GOING BIONIC: DISTRIBUTING INDEPENDENT FILMS INTERNATIONALLY – BREAKING IN FROM THE OUTSIDE, PART 2: OPPORTUNITIES AT UCLA & SUNDANCE

Hi Everyone. I hope all of you are gearing up for a wonderfully relaxing Thanksgiving weekend. Even though I gave up eating Turkey and all other meat in 2000, I’m still looking forward to having my “Thanksgiving Salmon” along with mashed potatoes, green beans, cranberry sauce, and pumpkin pie.  I can’t wait to plant my twin daughters next to me on the sofa and watch my beloved San Francisco 49ers win their ninth in a row. But first, I’d like to share a few more “bionic” strategies with you.

Continuing with our series of columns on “Breaking In From The Outside,” today we’re going to discuss some “strategic educational and professional development” opportunities at The UCLA School of Film, Television and Digital Media and The Sundance Institute. These programs will only force you to leave your nest for a short while, while “branding” you so that everyone in Hollywood will pay attention to you. Of course, the following opportunities cost money, and some are very competitive to get into, but nothing worthwhile is easy, and I only want the best for all of you.

The UCLA Professional Program in Producing
In April of 1995, a few months before this program was created, I was asked to become one of its inaugural instructors. Honored to teach at my alma mater, I gladly accepted. Thus, in June of 1995, I taught my first two-week course at the UCLA Professional Program In Producing, and continued to do so in 1996 and 1997. In short, it was heaven; and I still have dear friends whom were my students back then, and are accomplished film professionals now.

This amazing program is a 10-week, intensive study on all aspects of the film industry. Here’s what the UCLA website says about the topics covered:

Creative Producing/Feature Film Preparation, Digital Filmmaking, Feature Film Financing, Feature Film Development, Pitching, Contracts/Negotiations, Clearance/Copyright, The Half-Hour Sitcom, The One-Hour Drama, The Television Production Shingle, Creating a Television Series, Feature Film Marketing, Television Marketing, Alternative Programming, Feature Film Animation, Theatrical Distribution, Packaging the Independent Feature, Budgeting, Cutting Edge Distribution, The Writer/Producer Partnership, Documentary Filmmaking, and Post-Production.

The program classes meet from Monday to Thursday from 6 P.M. to 10 P.M. Yes, you read that right; they only meet at night, allowing students to have a job or internship during the day.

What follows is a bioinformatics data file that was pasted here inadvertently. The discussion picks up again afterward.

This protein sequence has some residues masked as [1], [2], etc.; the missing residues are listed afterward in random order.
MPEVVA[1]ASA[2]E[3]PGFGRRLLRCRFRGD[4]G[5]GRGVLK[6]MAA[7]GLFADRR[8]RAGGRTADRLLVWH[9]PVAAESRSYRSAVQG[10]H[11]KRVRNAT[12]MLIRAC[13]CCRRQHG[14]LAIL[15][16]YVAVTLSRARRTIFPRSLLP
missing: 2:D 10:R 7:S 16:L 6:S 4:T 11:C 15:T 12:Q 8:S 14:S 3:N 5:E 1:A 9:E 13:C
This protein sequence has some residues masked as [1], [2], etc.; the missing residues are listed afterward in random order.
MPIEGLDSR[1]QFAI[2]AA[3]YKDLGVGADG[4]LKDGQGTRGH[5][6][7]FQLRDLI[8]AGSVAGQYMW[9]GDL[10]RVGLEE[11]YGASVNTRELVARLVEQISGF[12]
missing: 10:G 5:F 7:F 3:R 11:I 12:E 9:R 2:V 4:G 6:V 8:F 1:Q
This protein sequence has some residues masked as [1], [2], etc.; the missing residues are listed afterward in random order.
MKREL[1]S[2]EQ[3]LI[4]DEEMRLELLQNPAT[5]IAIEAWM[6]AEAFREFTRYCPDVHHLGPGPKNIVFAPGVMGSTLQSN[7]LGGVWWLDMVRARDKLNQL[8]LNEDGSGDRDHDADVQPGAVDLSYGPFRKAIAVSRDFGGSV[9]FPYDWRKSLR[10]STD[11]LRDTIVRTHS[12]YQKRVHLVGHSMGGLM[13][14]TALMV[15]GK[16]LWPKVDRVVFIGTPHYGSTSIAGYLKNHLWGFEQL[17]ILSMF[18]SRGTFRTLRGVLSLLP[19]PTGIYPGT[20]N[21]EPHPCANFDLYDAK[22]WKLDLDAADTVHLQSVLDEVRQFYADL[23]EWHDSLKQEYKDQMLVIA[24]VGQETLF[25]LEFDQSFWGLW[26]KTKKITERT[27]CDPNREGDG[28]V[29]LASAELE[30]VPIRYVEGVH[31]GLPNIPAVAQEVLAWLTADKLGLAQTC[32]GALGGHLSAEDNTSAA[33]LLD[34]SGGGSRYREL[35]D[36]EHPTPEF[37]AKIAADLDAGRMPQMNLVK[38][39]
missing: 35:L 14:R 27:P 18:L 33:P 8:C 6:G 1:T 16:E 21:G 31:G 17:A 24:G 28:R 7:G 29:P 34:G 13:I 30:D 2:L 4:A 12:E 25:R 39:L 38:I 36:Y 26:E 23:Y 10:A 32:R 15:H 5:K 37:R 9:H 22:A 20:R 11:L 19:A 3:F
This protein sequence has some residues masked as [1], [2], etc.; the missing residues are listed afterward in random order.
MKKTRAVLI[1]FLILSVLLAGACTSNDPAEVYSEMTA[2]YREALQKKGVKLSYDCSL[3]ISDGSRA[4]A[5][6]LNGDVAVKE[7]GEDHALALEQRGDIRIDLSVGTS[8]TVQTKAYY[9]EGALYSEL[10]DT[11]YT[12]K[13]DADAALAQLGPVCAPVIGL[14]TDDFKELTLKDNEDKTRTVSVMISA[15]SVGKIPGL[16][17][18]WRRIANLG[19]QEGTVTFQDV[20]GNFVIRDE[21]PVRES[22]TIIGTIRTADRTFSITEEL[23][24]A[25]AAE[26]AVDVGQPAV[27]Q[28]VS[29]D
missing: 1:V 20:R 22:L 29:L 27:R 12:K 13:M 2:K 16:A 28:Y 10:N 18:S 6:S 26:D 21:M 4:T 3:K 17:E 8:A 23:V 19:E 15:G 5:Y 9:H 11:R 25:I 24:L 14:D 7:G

Cost: $4,500

Pros: Film Professionals teaching, massive contacts, priceless information, ability to cram in information and contacts within 10 weeks, not 2 to 4 years of graduate school, industry respect for attending UCLA film school, and you get to live in L.A. for the summer!

Cons: None that I can see.

Concerns: This is a professional program, thus I believe you have to already have earned a Bachelor’s degree to qualify.

UCLA Professional Program in Screenwriting Online
This academic year long program in screenwriting is taught entirely online. Modeled after the UCLA Graduate School of Film in Screenwriting, this program offers classes with no more than eight students in them, and the “class” actually meets once per week on Skype.  Thus, if you want to be molded by the top screenwriting program on the planet, while staying at home, the UCLA Program In Screenwriting Online could be for you.

Cost: $4,500

Pros: Film Professionals teaching, massive contacts, priceless information, respect for attending UCLA film school.

Cons: None that I can see.

Concerns: This is a professional program, thus I believe you have to already have earned a Bachelor’s degree to qualify.

Side Note:

There is also “one academic year on-campus” version of this online screenwriting program, but since this article is focusing on breaking on from your hometown, I chose not to discuss it here. Should you like information on the one-year, on-campus Professional Program in Screenwriting, please visit: http://www.filmprograms.ucla.edu/index_cs.cfm?action=cs_pps&side=cs

The UCLA Television Business Program
Taught by WGA award-winning writer and current TV producer/show runner Rob Long, this 10-week course teaches the ins and outs of television production. Should this be of interest, you should jump on it soon as it starts in January 2012.

Cost: $850

Pros: Being taught by Rob Long for 10 weeks.

Cons: None that I can see (see pros).

Good News: You do not have to have a Bachelors degree to qualify. Enrollment is on a first come, first serve basis.

Now that I’ve got plugging my beloved UCLA Film School out of my system (for now), let’s discuss what The Sundance Institute offers.